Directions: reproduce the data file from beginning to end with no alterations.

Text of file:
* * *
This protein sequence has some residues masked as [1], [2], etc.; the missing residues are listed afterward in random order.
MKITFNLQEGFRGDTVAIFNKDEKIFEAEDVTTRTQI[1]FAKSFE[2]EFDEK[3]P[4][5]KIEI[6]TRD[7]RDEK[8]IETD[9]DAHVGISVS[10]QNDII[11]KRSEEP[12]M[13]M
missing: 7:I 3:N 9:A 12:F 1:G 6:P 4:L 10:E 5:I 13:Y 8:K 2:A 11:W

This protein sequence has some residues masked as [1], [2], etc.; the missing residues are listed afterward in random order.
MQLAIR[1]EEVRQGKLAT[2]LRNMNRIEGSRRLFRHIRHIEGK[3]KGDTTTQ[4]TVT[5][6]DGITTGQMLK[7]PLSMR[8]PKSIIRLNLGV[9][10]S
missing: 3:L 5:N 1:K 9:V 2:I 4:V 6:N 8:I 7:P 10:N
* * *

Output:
This protein sequence has some residues masked as [1], [2], etc.; the missing residues are listed afterward in random order.
MKITFNLQEGFRGDTVAIFNKDEKIFEAEDVTTRTQI[1]FAKSFE[2]EFDEK[3]P[4][5]KIEI[6]TRD[7]RDEK[8]IETD[9]DAHVGISVS[10]QNDII[11]KRSEEP[12]M[13]M
missing: 7:I 3:N 9:A 12:F 1:G 6:P 4:L 10:E 5:I 13:Y 8:K 2:A 11:W

This protein sequence has some residues masked as [1], [2], etc.; the missing residues are listed afterward in random order.
MQLAIR[1]EEVRQGKLAT[2]LRNMNRIEGSRRLFRHIRHIEGK[3]KGDTTTQ[4]TVT[5][6]DGITTGQMLK[7]PLSMR[8]PKSIIRLNLGV[9][10]S
missing: 3:L 5:N 1:K 9:V 2:I 4:V 6:N 8:I 7:P 10:N